The tools and methods to evaluate memes, read tweets, investigate the sources of images, may not end conflict over what to do and how to live well together. I would venture to say that these tools and methods for information evaluation will not end such conflict. They will, however, help us shift from people locked in conflicts about what is real, to become people exercising our agency and freedom to discuss, debate, and disagree about what to do and how, more effectively and less dangerously. One disaster that this open access text helps readers to avoid is that of forgetting and abandoning the human personal, cultural, and political agency and freedom carried in the wealth of cultures and histories over time. The ways to experience that agency and freedom in relation to how we encounter differences and disagreement on topics like health care, government budgets, air quality, school curriculum, sexuality, transportation, religion, and parenting are already and readily found in human cultures. The resources and strategies to live ethically and carefully in our communities and in relation to our differences, do exist and are being studied and created all the time.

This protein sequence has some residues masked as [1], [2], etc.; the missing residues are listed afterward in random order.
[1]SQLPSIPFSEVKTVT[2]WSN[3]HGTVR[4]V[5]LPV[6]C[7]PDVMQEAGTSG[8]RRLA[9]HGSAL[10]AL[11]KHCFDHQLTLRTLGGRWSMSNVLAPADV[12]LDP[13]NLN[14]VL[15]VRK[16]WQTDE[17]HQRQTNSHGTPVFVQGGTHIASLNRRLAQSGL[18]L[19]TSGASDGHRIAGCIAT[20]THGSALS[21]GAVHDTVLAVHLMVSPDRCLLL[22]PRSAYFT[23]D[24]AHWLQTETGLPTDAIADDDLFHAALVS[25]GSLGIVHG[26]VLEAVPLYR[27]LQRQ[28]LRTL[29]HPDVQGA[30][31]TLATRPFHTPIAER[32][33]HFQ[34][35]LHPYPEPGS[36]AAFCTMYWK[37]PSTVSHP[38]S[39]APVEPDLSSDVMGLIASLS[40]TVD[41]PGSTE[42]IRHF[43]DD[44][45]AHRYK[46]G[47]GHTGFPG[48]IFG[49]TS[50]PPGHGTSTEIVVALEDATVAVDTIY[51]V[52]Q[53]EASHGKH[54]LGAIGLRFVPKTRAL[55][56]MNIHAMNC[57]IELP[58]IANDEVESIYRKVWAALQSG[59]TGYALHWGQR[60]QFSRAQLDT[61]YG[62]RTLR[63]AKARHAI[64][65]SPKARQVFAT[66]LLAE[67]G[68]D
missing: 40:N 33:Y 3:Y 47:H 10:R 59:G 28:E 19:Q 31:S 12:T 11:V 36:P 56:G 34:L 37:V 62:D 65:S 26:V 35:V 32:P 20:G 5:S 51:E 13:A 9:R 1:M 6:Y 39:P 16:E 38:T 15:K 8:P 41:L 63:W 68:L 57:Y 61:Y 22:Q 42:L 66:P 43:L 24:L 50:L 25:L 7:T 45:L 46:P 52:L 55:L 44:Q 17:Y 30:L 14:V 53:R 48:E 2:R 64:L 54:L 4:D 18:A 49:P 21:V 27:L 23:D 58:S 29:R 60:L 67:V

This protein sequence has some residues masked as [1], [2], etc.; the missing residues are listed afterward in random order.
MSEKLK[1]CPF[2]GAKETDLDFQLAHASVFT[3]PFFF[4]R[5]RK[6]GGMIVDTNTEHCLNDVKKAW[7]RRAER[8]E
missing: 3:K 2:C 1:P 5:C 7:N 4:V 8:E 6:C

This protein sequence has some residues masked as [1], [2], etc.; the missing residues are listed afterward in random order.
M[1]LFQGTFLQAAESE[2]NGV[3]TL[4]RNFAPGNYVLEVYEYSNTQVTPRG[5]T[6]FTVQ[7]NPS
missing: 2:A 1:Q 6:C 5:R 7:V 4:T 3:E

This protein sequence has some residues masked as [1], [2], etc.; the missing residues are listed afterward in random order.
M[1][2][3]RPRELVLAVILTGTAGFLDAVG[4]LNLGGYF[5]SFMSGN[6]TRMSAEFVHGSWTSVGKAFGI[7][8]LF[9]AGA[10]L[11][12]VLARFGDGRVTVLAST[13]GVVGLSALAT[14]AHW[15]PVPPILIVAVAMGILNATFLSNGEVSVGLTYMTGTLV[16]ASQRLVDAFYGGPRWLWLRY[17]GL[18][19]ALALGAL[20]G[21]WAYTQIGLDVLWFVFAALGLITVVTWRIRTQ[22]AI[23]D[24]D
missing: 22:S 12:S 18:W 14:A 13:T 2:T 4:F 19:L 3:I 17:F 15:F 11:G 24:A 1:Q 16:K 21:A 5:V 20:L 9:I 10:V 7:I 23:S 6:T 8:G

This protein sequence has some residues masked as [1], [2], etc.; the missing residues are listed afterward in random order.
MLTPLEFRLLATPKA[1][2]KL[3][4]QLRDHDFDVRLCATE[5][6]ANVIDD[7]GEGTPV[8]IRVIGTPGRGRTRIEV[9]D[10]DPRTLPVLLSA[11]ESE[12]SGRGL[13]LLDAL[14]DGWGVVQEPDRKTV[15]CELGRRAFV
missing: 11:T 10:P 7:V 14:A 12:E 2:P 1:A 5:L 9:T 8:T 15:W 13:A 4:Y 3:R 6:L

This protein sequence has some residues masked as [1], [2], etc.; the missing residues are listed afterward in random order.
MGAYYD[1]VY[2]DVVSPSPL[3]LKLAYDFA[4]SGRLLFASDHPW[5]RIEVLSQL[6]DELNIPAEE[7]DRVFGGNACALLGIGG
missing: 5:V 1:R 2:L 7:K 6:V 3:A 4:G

How a book like this, and this book as an open resource, helps avoid the loss of agency and freedom in conflict and debate is in part by clarifying a distinction between interpretation and fact, without abandoning either, and therefore enabling readers to work and live more freely with both. That clarification comes through the level of detail provided about the structures and processes through which information does circulate, and the demonstrations of how those structures (e.g., search engines, algorithms, filters) can be examined and tested for reliability and accuracy. What is not detailed in the book, but left to the reader, is the work of recognizing and assessing what shapes our interpretations as we seek out and assess the facts about the life we share. That is not the work of the book; it is not the task here to advocate for or to summarize political, cultural, personal differences of readers who seek to make our ways through these information environments. It is also essential work to understand and to be responsible for our own worldviews and values as these are sources of difference and conflict as well.